Seed germination is a complex process controlled by many mechanisms, including the roles of GA and ABA (Toh et al., 2008), as well as radicle emergence (Guo et al., 2013), endosperm weakening (Zhang et al., 2014), and mobilization of storage reserves (Kelly et al., 2011; Han et al., 2013). During seed germination, lipolysis was followed by the gluconeogenesis pathway mainly conducting glucose production and sucrose used for seedling growth (Eckardt, 2005; Yan et al., 2014). For oilseeds, effective degradation of storage lipids is crucial for supporting respiratory substrates and energy generation, leading to successful seed germination and seedling establishment (Graham, 2008). Tobacco seeds contained higher lipid (30%) and lower sugar (10%) contents compared to the contents before priming (data are not shown), but the highest contents of soluble sugar in tobacco seeds was recorded at the end of priming (Supplementary Figure S3, 0 h). In addition, the change pattern of the ICL activity, which was involved in gluconeogenesis from lipid metabolism, was correlated with soluble sugar content during imbibition (Figure 3). Previous research conducted on oilseed species Arabidopsis (Meyer et al., 2012), sunflower (Raineri et al., 2016), and Brassica rapa (Gu et al., 2016) had also indicated that the levels of triacylglycerols, as components of lipids, decreased gradually during germination, suggesting that oilseed germination depends on oil breakdown and gluconeogenesis (Pritchard et al., 2002; Kelly et al., 2011).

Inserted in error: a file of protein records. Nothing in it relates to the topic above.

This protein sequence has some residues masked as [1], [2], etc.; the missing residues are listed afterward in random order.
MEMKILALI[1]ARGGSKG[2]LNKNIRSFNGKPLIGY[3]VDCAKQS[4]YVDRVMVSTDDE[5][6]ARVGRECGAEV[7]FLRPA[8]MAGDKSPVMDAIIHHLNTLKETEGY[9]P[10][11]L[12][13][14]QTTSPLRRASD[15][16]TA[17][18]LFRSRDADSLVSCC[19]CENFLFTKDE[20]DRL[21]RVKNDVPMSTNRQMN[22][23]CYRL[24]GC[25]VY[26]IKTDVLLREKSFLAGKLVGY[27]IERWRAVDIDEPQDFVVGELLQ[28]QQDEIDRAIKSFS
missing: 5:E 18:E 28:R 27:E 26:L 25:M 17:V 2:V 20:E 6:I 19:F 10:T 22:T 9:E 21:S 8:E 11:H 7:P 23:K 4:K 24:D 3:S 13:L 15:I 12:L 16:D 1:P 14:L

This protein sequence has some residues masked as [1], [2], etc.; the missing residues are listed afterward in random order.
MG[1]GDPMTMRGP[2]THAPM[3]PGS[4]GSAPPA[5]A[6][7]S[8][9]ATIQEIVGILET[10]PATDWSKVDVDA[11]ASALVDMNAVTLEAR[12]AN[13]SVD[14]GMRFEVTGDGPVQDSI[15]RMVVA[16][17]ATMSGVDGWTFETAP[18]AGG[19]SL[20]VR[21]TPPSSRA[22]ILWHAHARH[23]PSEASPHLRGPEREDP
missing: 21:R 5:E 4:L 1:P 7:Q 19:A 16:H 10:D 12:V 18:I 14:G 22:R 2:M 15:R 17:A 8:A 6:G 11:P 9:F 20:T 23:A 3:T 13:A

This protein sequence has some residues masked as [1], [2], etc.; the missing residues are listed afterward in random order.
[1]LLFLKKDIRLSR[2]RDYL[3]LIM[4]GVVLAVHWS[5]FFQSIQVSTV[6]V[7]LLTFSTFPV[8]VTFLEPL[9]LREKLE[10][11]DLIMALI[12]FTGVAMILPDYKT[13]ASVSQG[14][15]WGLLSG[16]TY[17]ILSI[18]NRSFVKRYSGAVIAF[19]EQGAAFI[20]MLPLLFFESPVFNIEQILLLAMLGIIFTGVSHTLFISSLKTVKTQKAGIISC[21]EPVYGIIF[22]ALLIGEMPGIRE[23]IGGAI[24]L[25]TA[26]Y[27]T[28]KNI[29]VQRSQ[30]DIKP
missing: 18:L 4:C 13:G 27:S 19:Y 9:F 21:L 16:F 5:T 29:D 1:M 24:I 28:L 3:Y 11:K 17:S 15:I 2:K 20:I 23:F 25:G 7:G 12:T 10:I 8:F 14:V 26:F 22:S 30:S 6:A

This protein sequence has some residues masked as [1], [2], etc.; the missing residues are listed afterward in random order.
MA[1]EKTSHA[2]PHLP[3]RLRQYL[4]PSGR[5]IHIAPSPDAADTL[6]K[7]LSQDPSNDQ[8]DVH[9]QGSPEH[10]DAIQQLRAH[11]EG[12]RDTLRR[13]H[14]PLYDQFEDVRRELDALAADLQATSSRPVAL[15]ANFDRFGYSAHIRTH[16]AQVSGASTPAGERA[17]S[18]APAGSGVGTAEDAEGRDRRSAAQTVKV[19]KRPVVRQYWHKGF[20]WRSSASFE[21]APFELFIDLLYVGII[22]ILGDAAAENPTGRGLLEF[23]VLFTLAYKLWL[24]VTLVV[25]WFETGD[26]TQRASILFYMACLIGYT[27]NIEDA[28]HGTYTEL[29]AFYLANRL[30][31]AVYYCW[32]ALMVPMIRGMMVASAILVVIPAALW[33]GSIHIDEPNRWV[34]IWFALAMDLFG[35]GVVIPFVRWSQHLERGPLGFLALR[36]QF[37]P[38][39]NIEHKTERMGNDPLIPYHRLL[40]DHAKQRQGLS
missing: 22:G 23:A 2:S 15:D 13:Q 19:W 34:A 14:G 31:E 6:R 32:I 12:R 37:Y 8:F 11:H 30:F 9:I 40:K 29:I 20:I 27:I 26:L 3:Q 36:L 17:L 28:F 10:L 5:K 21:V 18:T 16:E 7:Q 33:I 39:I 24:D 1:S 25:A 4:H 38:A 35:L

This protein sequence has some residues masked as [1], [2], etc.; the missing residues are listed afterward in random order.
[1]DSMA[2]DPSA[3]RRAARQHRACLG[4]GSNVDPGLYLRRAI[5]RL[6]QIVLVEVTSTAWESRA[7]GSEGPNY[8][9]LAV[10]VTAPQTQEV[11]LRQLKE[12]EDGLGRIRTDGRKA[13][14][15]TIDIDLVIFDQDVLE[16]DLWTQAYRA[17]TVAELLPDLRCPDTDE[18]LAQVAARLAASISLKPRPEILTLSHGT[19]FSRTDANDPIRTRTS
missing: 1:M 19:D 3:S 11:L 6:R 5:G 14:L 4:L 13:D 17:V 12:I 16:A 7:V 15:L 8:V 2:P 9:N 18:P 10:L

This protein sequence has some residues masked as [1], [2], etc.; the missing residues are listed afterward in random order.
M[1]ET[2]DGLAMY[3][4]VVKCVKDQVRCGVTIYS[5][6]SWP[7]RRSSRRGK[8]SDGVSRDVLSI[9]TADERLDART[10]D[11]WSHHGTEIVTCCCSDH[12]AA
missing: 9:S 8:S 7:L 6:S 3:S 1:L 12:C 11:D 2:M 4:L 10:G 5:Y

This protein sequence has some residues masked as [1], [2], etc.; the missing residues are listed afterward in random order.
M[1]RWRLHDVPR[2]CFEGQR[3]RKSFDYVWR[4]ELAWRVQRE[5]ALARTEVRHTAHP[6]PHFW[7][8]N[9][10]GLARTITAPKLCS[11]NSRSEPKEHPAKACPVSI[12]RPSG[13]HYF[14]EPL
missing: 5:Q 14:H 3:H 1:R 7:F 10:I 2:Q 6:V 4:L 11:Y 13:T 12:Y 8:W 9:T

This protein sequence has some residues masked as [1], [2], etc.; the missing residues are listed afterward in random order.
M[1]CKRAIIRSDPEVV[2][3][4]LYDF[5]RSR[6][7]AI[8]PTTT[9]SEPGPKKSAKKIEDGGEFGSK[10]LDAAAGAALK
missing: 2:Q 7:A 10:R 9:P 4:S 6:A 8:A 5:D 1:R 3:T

Moreover, ABA and GAs have opposite roles in storage oil breakdown in the embryo (Penfield et al., 2006). Uni and DPI obviously increased the ABA content at 0 h of imbibition, and decreased the ICL activity at 0 and 24 h, significantly in DPI. ABA content increase accompanied with the reduction of ICL activity in Uni and DPI, this result was in agreement with the studies showed that exogenous ABA inhibited the activity of ICL in castor bean endosperm and Brassica rapa (Marriott and Northcote, 1977; Finkelstein and Lynch, 2000), and GA was able to reverse the inhibitory effect of ABA. However, it was also interesting to note that GA significantly decreased the endogenous ABA content at 24 and 48 h (Figure 4) but was ultimately ineffective in increasing the ICL activity (Figure 3); on the contrary, the ICL activity induced by H2O2 significantly increased at 0 and 24 h of imbibition without a decline in the ABA content (Figure 3A). Remarkably, exogenous GA obviously upregulated the expression of NtRBOH, encoded the NADPH oxidase biosynthesis genes and was involved in the generation of H2O2, triggering the accumulation of H2O2 content at 0 and 24 h of imbibition in tobacco seeds (Figure 2). It could be hypothesized that both exogenous GA and H2O2 increased the endogenous H2O2 content to enhance the expression of NtICL (Figure 11) and promote ICL activity (Figure 3); only in the case of exogenous H2O2 priming, the expression of NtICL was reflected in a significant promotion of ICL activity. The ABA/GA ratio of Uni and DPI was obviously high at 0 and 24 h (Supplementary Figure S3), but the ICL activity of Uni and DPI was low at 0 and 24 h (Figure 3); the ABA/GA ratio of GA and H2O2 kept low levels at 0 and 24 h but the ICL activity of GA and H2O2 kept high levels at 0 and 24 h. The present results support the conclusion that not the contents of ABA and GA, but the low ABA/GA ratio and the high ROS contents were both responsible for enhancing ICL activity. Previous studies by Yanik and Donaldson (2005) showed that a very high concentration of H2O2 inactivates ICL and degrades its product, glyoxylate, when CAT is inactive in castor beans. Similar results were also confirmed by Jeon et al. (2011) who showed that ICL activity was induced by a reasonable concentration H2O2 in Bradyrhizobium japonicum, as was evident at both the transcriptional and translational levels. In addition, earlier results indicated that the amounts and activities of ROS scavenging enzymes were strongly downregulated in barley treated with GA, thus increasing the H2O2 concentration. Nevertheless, ABA had the opposite effects (Fath et al., 2001). Curiously, H2O2 treatment had a weak effect on the NtRBOH expression levels (Figure 11A). In N. benthamiana, RBOH localized in the plasma membrane (PM) and the Golgi apparatus. PM-localized RBOH oxidase has been identified as a major source of ROS (Lherminier et al., 2009). ROS accumulation preceded RBOHD transcript- and protein-upregulation, indicating that ROS resulted from the activation of a PM-resident pool of enzymes, and that enzymes newly addressed to the PM were inactive (Noirot et al., 2014). Subcellular trafficking from Golgi to the PM was a potential determinant of RBOH activity, and this process regulation has mainly been addressed by considering the variation of gene expression or other signaling molecules, such as nitric oxide (NO) (Noirot et al., 2014). Both NO and ROS are known to react with each other and a balanced production between intracellular ROS and NO has been shown to be critical to the hypersensitive response (Delledonne et al., 2001). Yun et al. (2011) found that NO mediated S-nitrosylation of AtRBOHD governs a negative feedback loop limiting the production of ROS. We hypothesized that there is also feedback regulation between ROS and NtRBOH; H2O2 suppresses NtRBOH expression through other signaling when H2O2 is sufficient in the cell. Signaling activities of RBOH-derived ROS are probably also modulated by other ROS sources including xanthine oxidase, amine oxidase, and a cell wall peroxidase. It is possible that different stimuli activate specific H2O2-generating enzymes (Neill S.J. et al., 2002). Multiple source pathways of H2O2 may also be responsible for the inconsistency in H2O2 concentration and NtRBOH expression.